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dc.contributor.authorBoden, Leslie
dc.contributor.authorOzonoff, David
dc.date.accessioned2009-10-16T22:06:25Z
dc.date.available2009-10-16T22:06:25Z
dc.date.issued2008-01-01
dc.identifier.citationBoden, L. I., & Ozonoff, D. (2008). Litigation-generated science: Why should we care? Environmental Health Perspectives, 116(1), 117-122. doi:10.1289/ehp.9987en_US
dc.identifier.urihttp://www.ncbi.nlm.nih.gov/pmc/articles/PMC2199311/?tool=pmcentrezen_US
dc.identifier.urihttp://hdl.handle.net/2144/1201
dc.description.abstractBACKGROUND: In a 1994 Ninth Circuit decision on the remand of Daubert v. Merrell Dow Pharmaceuticals, Inc., Judge Alex Kosinski wrote that science done for the purpose of litigation should be subject to more stringent standards of admissibility than other science. OBJECTIVES: We analyze this proposition by considering litigation-generated science as a subset of science involving conflict of interest. DISCUSSION: Judge Kosinski's formulation suggests there may be reasons to treat science involving conflict of interest differently but raises questions about whether litigation-generated science should be singled out. In particular we discuss the similar problems raised by strategically motivated science done in anticipation of possible future litigation or otherwise designed to benefit the sponsor and ask what special treatment, if any, should be given to science undertaken to support existing or potential future litigation. CONCLUSION: The problems with litigation-generated science are not special. On the contrary, they are very general and apply to much or most science that is relevant and reliable in the courtroom setting.en_US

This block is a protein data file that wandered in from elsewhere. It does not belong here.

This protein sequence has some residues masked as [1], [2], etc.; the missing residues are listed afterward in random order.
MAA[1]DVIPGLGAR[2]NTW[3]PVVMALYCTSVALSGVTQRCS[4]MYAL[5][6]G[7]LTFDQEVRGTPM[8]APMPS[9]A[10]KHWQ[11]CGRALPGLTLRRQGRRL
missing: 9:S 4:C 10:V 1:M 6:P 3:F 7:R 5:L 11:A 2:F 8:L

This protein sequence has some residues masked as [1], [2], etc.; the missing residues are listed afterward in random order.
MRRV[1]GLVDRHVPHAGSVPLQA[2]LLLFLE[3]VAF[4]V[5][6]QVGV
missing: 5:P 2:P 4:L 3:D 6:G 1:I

dc.publisherNational Institute of Environmental Health Sciencesen_US
dc.titleLitigation-Generated Science: Why Should We Care?en_US
dc.typeArticleen_US


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